Unconquerable Human Spirit by Brian Etherington

Young female hands and old male hands Photograph by Anatoliy YK

Having contracted polio at the age of nine months many years ago and listened to the stories of how my Mother and Father coped in that pandemic; I never thought for a moment that the modern world would in my lifetime be brought to its knees by another.

I was placed in quarantine in Hamilton General Hospital for a year under the care of Matron and a dedicated nursing staff. Of course I had the easy part and also retain no memory of the experience. My parents on the other hand, who had just been transferred to Kingston, Ontario had the hard part: driving weekly on the old King’s Highway #2  through every town and village, some of the road unpaved in a 12 hour round trip in order to look at me through the glass for a few minutes.

Just as when we fast forward to 2020 and note that Highways 401 and 403 now cut that auto journey in half; we assumed that advances in medical science would have reduced dramatically the chances of a major pandemic reoccurrence.

How wrong we were. Scenes of loved one’s being seen only through glass in hospitals and long term care facilities; families wrenched apart; first responders overwhelmed; fear pervading the streets ; schools shuttered and the economy crashing to a halt made us all realize that life remains fragile.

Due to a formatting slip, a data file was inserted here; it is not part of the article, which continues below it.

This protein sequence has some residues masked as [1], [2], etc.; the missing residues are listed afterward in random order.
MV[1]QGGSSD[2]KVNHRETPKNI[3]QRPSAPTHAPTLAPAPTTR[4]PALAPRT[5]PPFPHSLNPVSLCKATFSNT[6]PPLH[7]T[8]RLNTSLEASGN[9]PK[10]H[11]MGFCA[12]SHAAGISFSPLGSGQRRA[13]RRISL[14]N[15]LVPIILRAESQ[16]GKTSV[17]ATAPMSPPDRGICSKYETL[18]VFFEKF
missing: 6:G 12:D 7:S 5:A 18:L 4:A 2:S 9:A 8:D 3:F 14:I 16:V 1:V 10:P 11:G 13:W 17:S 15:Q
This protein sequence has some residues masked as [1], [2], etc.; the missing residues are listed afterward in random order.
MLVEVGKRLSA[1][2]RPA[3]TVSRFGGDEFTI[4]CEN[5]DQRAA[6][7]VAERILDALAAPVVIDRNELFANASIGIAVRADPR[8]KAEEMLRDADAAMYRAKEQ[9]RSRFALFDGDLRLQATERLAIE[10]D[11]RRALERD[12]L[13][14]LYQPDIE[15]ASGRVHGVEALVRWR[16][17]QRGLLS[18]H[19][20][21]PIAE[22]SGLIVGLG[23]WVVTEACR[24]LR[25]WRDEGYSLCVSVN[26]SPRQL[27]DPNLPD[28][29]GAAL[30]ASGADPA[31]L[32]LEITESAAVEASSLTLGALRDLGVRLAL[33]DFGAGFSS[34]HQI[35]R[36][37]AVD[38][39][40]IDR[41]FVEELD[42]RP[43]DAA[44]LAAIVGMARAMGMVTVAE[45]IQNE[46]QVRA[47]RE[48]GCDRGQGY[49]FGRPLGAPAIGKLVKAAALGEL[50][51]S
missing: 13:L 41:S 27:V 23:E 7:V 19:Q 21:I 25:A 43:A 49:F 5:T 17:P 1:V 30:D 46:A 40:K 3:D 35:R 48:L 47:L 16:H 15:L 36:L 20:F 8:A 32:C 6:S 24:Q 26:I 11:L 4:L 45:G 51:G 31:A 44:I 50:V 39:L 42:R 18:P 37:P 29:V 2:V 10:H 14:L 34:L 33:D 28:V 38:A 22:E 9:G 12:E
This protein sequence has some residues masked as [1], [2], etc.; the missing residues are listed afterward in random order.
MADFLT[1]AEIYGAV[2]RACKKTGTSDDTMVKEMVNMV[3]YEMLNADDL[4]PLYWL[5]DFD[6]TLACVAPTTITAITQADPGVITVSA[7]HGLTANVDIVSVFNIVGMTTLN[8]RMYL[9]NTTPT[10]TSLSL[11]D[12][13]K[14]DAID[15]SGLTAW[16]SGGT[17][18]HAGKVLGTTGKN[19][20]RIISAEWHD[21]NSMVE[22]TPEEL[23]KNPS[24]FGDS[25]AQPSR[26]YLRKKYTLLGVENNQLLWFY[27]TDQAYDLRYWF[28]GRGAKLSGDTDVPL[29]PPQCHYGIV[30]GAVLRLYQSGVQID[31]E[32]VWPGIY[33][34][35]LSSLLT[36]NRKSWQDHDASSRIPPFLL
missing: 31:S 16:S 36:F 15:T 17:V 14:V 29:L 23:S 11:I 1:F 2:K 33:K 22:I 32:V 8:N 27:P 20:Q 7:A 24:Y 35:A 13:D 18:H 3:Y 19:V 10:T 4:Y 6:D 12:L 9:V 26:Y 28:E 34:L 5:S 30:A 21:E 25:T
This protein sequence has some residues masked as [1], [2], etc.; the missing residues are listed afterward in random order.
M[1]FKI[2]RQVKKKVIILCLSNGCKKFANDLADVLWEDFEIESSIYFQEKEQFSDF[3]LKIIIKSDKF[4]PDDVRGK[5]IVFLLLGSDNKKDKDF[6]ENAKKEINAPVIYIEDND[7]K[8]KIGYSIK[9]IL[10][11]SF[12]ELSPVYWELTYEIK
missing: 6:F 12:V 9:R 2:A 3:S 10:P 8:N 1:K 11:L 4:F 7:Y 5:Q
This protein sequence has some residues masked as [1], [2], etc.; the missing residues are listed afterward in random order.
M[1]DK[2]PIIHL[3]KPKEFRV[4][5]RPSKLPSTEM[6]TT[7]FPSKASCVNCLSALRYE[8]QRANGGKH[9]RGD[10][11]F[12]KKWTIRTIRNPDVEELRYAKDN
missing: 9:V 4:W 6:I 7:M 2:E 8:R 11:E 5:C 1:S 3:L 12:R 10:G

The one sure thing history teaches us is that eventually every crisis will pass. Just as a vaccine was discovered for polio, the same will occur for the Covid-19. Just as kindness, smiles, empathy and understanding from neighbours, colleagues, friends and family helped my parents survive their worst nightmare, we today see many similar acts of extreme selflessness and compassion.

This crisis will pass; its toll will be long remembered – but it’s antidotes will have as much to do with the unconquerable human spirit as it will with science.